Israeli officials have promised that Hamas will be destroyed and that Gaza will never be the same.
Prime Minister Benjamin Netanyahu declared, “Every Hamas member is a dead man,” after militants from the organisation slaughtered 1,300 Israelis in a bloody attack.
The objectives of Operation Swords of Iron seem much more exquisite than previous military plans for Gaza. But is that a feasible military objective, and how can its leaders accomplish it?
There would be great danger for the civilian population if the Gaza Strip were invaded on the ground. More than 400,000 people have been displaced from their homes, and airstrikes have already killed hundreds.
At least 150 hostages are being held at several sites in Gaza, and the military has been tasked with retrieving them.
IDF Chief of Staff Herzi Halevi has declared his intention to “dismantle” Hamas and has specifically targeted the organization’s senior leader in Gaza. Is there a long-term plan for how Gaza will look after Hamas’s brutal reign for 16 years?
“I don’t think Israel can dismantle every member of Hamas because it’s an idea of extremist Islam,” says Amir Bar Shalom, a military analyst for Israel’s Army Radio. “But you can weaken it as much as possible so it has no operational capabilities.”
That may be the more attainable goal. Israel has engaged Hamas in four conflicts, all of which have resulted in the group continuing its rocket attacks.
Lt. Col. Jonathan Conricus, the IDF’s spokesman, stated that by the end of the conflict, Hamas will no longer be able to “threaten or kill Israeli civilians” with its military.
Dangerous ground incursion
There are several things that could go wrong with the military mission.
The Izzedine al-Qassam Brigades, the armed wing of Hamas, will be ready for any Israeli attack. Ambushes will have been planned and explosives placed. It has the capability of attacking Israeli forces using its enormous tunnel system.
Israeli infantry battalions lost many men in 2014 due to anti-tank mines, snipers, and ambushes in a northern Gaza City neighborhood, and hundreds of civilians were killed in the conflict.
This is one reason why Israel has insisted that all 1,150,000 Palestinians in the northern half of the Gaza Strip leave the territory.
War might last months, Israelis have been told, and a record number of reservists (360,000) have already registered for duty.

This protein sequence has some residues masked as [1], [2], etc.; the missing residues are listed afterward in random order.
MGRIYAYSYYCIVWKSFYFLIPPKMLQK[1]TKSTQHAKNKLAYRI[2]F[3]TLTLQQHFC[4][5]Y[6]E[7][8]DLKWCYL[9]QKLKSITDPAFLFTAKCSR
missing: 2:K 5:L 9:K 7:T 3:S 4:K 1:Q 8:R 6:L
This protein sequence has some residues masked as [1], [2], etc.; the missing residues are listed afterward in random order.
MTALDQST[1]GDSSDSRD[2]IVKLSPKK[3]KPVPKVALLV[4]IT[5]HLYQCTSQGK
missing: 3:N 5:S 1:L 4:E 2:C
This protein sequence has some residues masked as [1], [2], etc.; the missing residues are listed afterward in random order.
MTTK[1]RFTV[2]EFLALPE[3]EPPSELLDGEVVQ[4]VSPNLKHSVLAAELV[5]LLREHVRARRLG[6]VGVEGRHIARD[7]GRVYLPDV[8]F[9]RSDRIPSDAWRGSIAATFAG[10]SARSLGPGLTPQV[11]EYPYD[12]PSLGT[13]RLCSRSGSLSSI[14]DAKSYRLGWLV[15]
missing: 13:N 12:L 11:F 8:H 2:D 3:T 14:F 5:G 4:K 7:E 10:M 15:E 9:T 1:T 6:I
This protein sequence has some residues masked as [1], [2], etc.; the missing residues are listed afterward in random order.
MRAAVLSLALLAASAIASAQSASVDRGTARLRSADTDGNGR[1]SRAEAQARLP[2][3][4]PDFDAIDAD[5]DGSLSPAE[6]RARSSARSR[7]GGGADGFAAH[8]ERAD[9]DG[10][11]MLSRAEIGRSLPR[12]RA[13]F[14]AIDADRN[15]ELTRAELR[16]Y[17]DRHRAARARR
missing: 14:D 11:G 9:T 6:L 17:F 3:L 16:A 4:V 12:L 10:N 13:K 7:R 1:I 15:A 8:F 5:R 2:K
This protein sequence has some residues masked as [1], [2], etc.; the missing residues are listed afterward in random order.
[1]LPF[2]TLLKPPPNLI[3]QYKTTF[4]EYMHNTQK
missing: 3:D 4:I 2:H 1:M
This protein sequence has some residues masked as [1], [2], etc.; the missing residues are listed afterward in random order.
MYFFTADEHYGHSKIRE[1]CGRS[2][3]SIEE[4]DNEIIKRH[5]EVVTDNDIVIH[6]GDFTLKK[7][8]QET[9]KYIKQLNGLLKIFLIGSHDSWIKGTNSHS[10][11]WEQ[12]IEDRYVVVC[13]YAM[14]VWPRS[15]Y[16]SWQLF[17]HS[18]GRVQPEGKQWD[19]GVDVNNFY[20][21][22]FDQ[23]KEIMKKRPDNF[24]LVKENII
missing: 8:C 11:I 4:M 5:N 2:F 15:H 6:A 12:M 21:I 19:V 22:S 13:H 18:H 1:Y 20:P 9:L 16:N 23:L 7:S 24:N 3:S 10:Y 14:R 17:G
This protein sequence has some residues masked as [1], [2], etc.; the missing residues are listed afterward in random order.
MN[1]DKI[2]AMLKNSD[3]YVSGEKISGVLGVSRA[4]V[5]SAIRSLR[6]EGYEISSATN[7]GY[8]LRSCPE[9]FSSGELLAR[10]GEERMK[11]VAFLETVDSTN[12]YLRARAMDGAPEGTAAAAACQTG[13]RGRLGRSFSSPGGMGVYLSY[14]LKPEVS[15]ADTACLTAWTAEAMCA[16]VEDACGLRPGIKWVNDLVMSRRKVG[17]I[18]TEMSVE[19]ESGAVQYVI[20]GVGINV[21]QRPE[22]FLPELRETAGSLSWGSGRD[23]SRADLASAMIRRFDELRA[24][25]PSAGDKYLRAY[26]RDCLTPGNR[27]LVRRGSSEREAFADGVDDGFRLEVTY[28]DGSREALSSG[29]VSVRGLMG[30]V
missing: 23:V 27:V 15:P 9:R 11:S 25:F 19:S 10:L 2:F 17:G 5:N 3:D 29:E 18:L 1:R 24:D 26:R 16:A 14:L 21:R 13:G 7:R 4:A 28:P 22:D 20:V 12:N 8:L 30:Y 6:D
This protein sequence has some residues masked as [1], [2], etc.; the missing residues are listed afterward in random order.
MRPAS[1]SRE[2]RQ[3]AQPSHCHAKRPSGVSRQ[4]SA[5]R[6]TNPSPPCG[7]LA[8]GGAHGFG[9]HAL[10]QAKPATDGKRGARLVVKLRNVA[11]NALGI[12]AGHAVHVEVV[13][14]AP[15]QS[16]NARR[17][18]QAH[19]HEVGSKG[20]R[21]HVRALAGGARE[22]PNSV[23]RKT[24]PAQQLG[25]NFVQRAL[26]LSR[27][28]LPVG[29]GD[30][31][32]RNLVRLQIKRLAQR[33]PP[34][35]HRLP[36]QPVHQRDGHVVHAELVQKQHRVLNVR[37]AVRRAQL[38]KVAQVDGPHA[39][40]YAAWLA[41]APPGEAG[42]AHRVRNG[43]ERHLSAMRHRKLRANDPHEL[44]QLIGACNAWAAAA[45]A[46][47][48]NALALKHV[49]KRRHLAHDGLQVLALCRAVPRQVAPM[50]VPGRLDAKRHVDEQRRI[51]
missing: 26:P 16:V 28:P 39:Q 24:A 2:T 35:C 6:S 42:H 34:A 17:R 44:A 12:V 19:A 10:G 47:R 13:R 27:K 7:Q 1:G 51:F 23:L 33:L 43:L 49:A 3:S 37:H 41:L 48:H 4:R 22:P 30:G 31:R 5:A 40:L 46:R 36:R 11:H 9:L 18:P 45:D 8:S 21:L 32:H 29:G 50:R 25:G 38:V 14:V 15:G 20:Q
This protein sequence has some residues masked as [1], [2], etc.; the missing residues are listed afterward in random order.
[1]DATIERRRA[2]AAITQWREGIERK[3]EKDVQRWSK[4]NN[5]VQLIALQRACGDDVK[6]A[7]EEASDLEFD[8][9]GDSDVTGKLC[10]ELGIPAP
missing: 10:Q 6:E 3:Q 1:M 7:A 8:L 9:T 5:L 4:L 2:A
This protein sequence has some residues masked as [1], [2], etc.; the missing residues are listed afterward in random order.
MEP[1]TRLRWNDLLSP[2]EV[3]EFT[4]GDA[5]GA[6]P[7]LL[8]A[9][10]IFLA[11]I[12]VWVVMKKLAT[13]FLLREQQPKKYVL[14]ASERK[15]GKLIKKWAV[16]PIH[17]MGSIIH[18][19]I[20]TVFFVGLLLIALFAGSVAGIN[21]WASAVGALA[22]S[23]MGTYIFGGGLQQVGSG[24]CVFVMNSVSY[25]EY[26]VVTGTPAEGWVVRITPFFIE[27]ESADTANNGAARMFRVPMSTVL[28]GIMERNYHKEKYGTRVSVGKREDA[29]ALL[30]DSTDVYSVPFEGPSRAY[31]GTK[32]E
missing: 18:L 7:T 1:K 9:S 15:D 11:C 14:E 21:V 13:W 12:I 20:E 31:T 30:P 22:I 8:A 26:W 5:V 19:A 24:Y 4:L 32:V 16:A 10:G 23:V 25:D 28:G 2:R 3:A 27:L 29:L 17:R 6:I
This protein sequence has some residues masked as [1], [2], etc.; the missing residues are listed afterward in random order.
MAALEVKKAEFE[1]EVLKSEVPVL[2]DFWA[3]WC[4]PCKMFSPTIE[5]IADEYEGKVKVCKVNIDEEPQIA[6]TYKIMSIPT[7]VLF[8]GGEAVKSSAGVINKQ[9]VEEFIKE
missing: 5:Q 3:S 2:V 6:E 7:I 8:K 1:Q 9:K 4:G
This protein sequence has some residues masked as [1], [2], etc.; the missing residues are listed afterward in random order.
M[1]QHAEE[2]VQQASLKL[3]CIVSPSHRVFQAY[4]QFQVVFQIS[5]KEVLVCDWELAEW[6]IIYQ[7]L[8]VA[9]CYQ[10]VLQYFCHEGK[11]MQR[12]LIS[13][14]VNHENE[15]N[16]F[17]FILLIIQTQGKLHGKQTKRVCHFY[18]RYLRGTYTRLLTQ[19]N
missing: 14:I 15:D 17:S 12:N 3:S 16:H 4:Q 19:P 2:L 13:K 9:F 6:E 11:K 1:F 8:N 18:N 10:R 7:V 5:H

How long Israel can keep up its assault without facing international pressure to stop is an open question.
The United Nations refugee agency has expressed concern that Gaza is deteriorating into a “hell hole.” Water, power, and fuel have been cut off, and now half the population is being told to evacuate major areas as the death toll rapidly rises.
Government and military officials believe they have support from Western world leaders. Israeli security expert and journalist Yossi Melman puts it thus way: “let’s mobilize, we have plenty of time.”
But he is confident that Israel’s supporters will act if they see footage of famished Palestinians.
Is there a point to Israel’s military campaign in Gaza?
The question is what organization would emerge if Hamas were considerably diminished.
In 2005, Israel evacuated the Gaza Strip, taking with it thousands of settlers and its soldiers. It has no plans to return as an occupying force.
Ofir Winter thinks a change in power could lead to the Palestinian Authority’s (PA) gradual return to Gaza after being expelled by Hamas in 2007. Parts of the West Bank are currently under PA authority. The PA is not a militant organization.
He says Egypt would also benefit from having a more reasonable neighbor.
Eventually, war-ravaged Gaza will have to rebuild its infrastructure the way it did after previous conflicts.
Tight limits on “dual-use goods” entering Gaza, which could have a military and a civilian role, were in place even before Hamas’ atrocities in Israel. Israel will likely push for even stricter regulations.
Some Israelis have advocated for a large buffer zone to be established alongside the border with Gaza. Yoram Cohen, a former Israeli Shin Bet security organization chief, thinks a new “shoot-on-sight” zone of 2 kilometers (1.25 miles) is necessary.
Israel will want to ensure an attack like this never happens again no matter the outcome of the conflict.